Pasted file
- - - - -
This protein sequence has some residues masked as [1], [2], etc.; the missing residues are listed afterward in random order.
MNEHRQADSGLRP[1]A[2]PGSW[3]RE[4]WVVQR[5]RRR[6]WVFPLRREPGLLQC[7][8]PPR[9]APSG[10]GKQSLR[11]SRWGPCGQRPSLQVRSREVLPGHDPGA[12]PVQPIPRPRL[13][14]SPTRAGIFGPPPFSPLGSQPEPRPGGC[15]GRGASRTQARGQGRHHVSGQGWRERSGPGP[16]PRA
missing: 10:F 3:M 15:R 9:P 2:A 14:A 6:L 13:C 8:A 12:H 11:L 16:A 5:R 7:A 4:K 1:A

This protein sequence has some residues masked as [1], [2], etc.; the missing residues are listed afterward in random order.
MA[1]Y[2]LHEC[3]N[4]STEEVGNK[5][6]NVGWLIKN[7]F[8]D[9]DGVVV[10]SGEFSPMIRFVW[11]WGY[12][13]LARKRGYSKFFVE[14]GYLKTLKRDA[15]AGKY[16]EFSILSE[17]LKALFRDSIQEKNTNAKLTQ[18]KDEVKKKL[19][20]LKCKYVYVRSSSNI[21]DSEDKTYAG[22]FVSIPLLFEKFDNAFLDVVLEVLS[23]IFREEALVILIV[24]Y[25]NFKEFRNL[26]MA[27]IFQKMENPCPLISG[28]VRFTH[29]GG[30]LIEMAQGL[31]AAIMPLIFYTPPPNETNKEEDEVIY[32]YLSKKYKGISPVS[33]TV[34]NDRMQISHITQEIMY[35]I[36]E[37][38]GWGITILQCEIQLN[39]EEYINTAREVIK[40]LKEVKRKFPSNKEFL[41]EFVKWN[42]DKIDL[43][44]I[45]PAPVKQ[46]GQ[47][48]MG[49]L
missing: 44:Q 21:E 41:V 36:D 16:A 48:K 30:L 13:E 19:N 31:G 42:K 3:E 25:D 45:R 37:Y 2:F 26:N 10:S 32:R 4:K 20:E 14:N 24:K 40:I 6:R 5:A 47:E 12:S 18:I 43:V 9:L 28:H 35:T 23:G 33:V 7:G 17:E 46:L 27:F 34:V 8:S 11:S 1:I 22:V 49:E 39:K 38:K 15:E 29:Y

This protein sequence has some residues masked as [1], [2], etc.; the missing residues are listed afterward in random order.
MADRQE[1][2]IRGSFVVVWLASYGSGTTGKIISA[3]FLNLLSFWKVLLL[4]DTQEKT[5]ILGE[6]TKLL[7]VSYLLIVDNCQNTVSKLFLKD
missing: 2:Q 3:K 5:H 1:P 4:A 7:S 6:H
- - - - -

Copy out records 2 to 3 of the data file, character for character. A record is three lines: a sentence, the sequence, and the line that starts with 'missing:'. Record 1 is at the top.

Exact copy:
This protein sequence has some residues masked as [1], [2], etc.; the missing residues are listed afterward in random order.
MA[1]Y[2]LHEC[3]N[4]STEEVGNK[5][6]NVGWLIKN[7]F[8]D[9]DGVVV[10]SGEFSPMIRFVW[11]WGY[12][13]LARKRGYSKFFVE[14]GYLKTLKRDA[15]AGKY[16]EFSILSE[17]LKALFRDSIQEKNTNAKLTQ[18]KDEVKKKL[19][20]LKCKYVYVRSSSNI[21]DSEDKTYAG[22]FVSIPLLFEKFDNAFLDVVLEVLS[23]IFREEALVILIV[24]Y[25]NFKEFRNL[26]MA[27]IFQKMENPCPLISG[28]VRFTH[29]GG[30]LIEMAQGL[31]AAIMPLIFYTPPPNETNKEEDEVIY[32]YLSKKYKGISPVS[33]TV[34]NDRMQISHITQEIMY[35]I[36]E[37][38]GWGITILQCEIQLN[39]EEYINTAREVIK[40]LKEVKRKFPSNKEFL[41]EFVKWN[42]DKIDL[43][44]I[45]PAPVKQ[46]GQ[47][48]MG[49]L
missing: 44:Q 21:E 41:V 36:D 16:A 48:K 30:L 13:E 19:N 31:G 42:K 3:E 25:D 45:R 37:Y 2:F 26:N 10:S 32:R 4:K 20:E 14:N 24:K 40:I 6:R 5:A 47:E 12:S 18:I 43:V 9:L 28:H 35:T 23:G 33:V 7:G 17:E 46:L 27:F 34:V 8:S 11:S 1:I 22:V 49:E 39:K 38:K 15:E 29:Y

This protein sequence has some residues masked as [1], [2], etc.; the missing residues are listed afterward in random order.
MADRQE[1][2]IRGSFVVVWLASYGSGTTGKIISA[3]FLNLLSFWKVLLL[4]DTQEKT[5]ILGE[6]TKLL[7]VSYLLIVDNCQNTVSKLFLKD
missing: 2:Q 3:K 5:H 1:P 4:A 7:S 6:H